Filton engineers blamed for A380 wing cracks

First landing of the Airbus A380 at Filton Airfield, Bristol

Engineers at the Airbus design centre in Filton are being blamed for the “grounding” of all 69 A380 aircraft currently in service.

A report in today’s Daily Mail says Airbus has now traced the cause of small cracks developing on the wings of some of the £250million double-decker A380s to a small component engineered in Filton.

The manufacturer has been forced to order a global reacall fix for the offending aluminium brackets which hold the wing’s skin to the structure.

The minor cracks – no more than two centimetres long – were discovered after Qantas ordered a fleet-wide inspection following the explosion of a Rolls-Royce engine during a flight, last year.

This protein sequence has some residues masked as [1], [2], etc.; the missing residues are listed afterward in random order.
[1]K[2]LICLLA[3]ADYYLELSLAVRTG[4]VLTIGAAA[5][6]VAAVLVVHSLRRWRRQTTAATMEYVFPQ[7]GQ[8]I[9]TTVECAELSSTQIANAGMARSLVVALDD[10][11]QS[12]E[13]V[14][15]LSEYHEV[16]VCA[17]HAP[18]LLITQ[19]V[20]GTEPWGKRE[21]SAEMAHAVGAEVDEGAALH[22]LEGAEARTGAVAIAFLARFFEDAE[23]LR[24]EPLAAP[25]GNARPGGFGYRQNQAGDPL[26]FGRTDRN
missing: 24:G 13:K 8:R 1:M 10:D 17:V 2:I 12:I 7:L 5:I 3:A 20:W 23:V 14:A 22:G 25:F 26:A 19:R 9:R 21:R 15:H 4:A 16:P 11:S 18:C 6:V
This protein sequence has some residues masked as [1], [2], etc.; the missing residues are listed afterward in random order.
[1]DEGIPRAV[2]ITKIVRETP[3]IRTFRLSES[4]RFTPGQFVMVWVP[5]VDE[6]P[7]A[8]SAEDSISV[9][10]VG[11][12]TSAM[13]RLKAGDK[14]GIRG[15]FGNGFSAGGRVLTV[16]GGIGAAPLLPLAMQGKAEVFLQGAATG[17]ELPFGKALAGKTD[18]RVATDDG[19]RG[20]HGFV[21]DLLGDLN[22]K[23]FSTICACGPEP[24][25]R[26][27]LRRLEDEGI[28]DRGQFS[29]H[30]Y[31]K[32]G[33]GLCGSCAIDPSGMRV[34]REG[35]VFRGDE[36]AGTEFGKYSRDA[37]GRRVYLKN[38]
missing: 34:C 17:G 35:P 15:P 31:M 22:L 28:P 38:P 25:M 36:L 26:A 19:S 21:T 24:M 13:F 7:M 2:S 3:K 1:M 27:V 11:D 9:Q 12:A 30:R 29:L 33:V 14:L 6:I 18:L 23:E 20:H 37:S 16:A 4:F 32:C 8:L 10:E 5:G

Airbus has insisted there is no threat to safety posed by the flaw and safety agencies on both sides of the Atlantic have given the planes the all clear to continue flights.

But Airbus is bringing in the aircraft for the fix after about 1,300 flights when the enormous stress of thousands of hours of airtime start to exacerbate the problem.

An Airbus spokesperson told the paper:

‘We are not commenting on individual sites and areas. Everyone in the company is absolutely focussed on resolving the issue.”

Read more: Wing cracks in £250million A380 superjumbos that grounded entire fleet blamed on British engineering

Photo: First landing of the Airbus A380 at Filton Airfield. [Photo by Rob Brewer (rbwr on flickr); Licence: CC BY-SA 2.0]

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